White Collar Crime

The criminal defense attorneys at Quijano, Ennis & Sideris represent clients charged with Wall Street securities fraud and other white collar offenses brought in the Southern District of New York and other courts.

What is White Collar Crime?

White collar crime refers to a category of criminal offenses that are generally accomplished by means of deception as opposed to means of force. While some offenses such as forgery and embezzlement have been around for centuries, many white collar crimes which are enforced and prosecuted today are the product of recent legislative acts, where behavior is made criminal based on technical violations of complicated statutes.

At the federal level, white collar criminal prosecutions are often undertaken by specific agencies, such as the Securities and Exchange Commission (SEC) for violations of securities laws. These agencies enforce legal codes and regulations that run into the thousands of pages, and whether a particular violation has actually occurred often rests upon a technical interpretation of a complicated law or set of laws. The nation’s securities laws often offer no clear guidance about what is an acceptable practice and what type of conduct may be considered "criminal," often punishable with years in federal prison, exorbitant fines, and seizure and forfeiture of assets.

Two of the most common areas in which clients come to us include prosecutions for securities fraud or violations of Title 18, Section 1001 of the U.S. Code.

Securities Fraud

Securities trading is one of the most highly-regulated and vigorously-scrutinized industries; stockbrokers and others can be charged with insider trading, late-day trading, microcap stock fraud, pyramid and Ponzi schemes, boiler rooms, pump & dump, self-dealing, backdating stock options, and countless other schemes and frauds, when their actual practices may in fact have been perfectly legal or at least based on reasonable interpretations of complex laws. Our office recently obtained an acquittal for one of the defendants in the landmark "squawk box" case, a lengthy high-profile trial dealing with the interpretation of Sarbanes-Oxley and other securities laws and whether the actions of certain brokers and day traders amount to illegal use of inside information.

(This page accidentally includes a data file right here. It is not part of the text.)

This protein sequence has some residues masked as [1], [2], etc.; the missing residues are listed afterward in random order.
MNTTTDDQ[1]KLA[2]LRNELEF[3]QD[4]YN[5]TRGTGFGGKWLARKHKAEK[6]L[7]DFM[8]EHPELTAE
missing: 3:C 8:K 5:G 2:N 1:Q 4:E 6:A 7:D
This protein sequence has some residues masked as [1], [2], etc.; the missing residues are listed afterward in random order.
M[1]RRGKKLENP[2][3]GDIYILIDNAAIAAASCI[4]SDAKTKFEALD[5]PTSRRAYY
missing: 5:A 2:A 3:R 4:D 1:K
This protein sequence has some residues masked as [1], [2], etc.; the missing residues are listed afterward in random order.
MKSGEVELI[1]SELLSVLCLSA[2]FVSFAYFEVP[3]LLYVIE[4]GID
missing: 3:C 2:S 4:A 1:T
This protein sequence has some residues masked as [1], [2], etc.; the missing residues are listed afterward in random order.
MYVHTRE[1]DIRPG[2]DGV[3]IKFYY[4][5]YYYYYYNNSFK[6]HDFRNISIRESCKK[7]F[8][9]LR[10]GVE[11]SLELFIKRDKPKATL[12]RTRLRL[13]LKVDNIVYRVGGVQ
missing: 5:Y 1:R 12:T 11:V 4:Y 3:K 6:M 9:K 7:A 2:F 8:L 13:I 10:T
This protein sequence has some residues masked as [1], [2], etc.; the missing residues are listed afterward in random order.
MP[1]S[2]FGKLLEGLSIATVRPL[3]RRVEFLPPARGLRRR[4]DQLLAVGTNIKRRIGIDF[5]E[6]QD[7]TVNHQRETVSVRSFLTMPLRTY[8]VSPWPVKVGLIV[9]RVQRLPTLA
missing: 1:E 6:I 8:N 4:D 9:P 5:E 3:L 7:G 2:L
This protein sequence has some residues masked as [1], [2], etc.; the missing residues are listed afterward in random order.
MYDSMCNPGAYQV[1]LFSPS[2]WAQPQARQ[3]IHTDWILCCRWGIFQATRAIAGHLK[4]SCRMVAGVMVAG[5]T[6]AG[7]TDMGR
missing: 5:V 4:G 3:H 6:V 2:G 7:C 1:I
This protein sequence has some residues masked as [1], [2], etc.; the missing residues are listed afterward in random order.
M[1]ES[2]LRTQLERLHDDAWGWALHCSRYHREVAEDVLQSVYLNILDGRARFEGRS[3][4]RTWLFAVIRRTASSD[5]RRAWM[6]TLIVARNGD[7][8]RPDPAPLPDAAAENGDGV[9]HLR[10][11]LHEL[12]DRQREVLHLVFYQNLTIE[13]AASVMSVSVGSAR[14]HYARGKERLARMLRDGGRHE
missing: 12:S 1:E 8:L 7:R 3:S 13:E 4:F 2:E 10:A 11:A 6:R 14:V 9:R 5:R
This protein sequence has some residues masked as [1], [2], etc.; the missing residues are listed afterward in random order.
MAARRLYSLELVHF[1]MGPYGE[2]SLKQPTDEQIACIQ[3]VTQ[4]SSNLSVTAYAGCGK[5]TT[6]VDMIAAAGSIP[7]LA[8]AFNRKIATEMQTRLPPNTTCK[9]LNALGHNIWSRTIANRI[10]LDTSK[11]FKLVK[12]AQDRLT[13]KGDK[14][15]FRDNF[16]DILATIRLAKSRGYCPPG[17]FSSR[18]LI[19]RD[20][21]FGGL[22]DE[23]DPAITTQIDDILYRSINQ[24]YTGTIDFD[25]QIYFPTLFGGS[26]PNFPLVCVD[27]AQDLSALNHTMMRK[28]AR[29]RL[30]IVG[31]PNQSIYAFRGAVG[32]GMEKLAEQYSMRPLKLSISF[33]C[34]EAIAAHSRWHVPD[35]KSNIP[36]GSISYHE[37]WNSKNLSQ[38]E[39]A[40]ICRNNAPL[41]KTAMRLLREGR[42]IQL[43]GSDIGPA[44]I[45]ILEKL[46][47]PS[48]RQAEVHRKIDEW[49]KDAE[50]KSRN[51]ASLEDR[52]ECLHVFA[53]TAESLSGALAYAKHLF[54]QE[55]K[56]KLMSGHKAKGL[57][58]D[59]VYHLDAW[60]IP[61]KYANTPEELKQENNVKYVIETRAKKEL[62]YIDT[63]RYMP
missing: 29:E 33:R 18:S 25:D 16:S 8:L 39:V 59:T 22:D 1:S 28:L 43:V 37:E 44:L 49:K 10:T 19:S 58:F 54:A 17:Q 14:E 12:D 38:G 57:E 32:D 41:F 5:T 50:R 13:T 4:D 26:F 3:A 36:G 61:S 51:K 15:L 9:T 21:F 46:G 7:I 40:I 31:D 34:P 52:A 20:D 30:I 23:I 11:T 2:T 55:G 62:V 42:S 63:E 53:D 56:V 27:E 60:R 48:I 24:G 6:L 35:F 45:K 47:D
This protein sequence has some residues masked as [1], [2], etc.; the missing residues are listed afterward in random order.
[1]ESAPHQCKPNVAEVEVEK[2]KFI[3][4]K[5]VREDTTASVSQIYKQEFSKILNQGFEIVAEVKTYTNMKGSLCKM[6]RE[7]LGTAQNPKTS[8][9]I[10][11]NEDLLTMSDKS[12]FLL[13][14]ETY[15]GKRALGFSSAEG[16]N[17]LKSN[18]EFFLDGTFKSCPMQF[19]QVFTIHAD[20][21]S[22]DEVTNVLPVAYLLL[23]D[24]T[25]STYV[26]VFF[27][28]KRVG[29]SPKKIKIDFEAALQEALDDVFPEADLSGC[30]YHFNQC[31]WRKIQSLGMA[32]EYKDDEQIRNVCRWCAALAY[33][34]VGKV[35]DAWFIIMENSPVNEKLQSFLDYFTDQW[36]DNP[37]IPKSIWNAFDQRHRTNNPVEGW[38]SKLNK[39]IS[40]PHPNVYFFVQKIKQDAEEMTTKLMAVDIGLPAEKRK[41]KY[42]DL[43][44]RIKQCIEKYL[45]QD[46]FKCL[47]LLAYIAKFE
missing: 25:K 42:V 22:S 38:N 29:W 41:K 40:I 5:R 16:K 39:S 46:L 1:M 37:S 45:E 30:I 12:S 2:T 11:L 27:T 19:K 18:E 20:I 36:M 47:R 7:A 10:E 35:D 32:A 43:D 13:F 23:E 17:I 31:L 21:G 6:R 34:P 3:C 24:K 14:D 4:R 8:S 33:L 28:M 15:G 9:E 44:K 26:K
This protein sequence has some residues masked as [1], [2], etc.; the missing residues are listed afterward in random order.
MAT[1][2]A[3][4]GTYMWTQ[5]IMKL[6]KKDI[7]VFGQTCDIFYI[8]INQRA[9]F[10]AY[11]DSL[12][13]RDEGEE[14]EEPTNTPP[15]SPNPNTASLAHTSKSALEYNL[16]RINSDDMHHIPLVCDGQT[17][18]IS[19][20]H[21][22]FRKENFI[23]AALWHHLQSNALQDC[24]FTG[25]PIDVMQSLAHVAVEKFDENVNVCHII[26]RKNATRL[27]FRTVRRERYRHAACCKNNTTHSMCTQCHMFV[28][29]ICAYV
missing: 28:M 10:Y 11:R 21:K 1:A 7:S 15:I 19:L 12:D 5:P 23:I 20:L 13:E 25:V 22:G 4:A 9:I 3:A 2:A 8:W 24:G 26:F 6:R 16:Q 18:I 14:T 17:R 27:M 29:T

18 USC 1001

Under section 1001, it is a federal crime to knowingly and willfully make any materially false, fictitious or fraudulent statement or representation in any matter within the jurisdiction of the government of the United States. It doesn’t matter whether or not you were under oath, if the statement was made inside or outside a custodial interrogation, or if you were given any warnings regarding your rights before questioning. Many times unknowing or innocent statements have landed the speaker under a criminal indictment brought by a zealous prosecutor.

It is difficult to beat a charge of violation of 18 USC 1001, and this statute is a favorite among prosecutors due to its incredibly broad scope and reach. However, Mr. Quijano has successfully achieved a not guilty verdict in a case brought under section 1001.

Seek Experienced Legal Representation

Indictments for white collar crimes usually come after months or years of investigation by law enforcement. During this investigative phase, it is often difficult to know what to do. Are you the target of an investigation or merely on the periphery? Can you cooperate with investigators and avoid an obstruction of justice charge without giving the government statements and other evidence which they will turn around and use against you? Should you exercise your right to remain silent or attempt to negotiate a deal? These are all important questions that should be discussed with an experienced white collar criminal defense attorney. If you or your industry are under investigation, be pro-active. Contact Quijano, Ennis & Sideris for solid professional advice and effective advocacy and representation.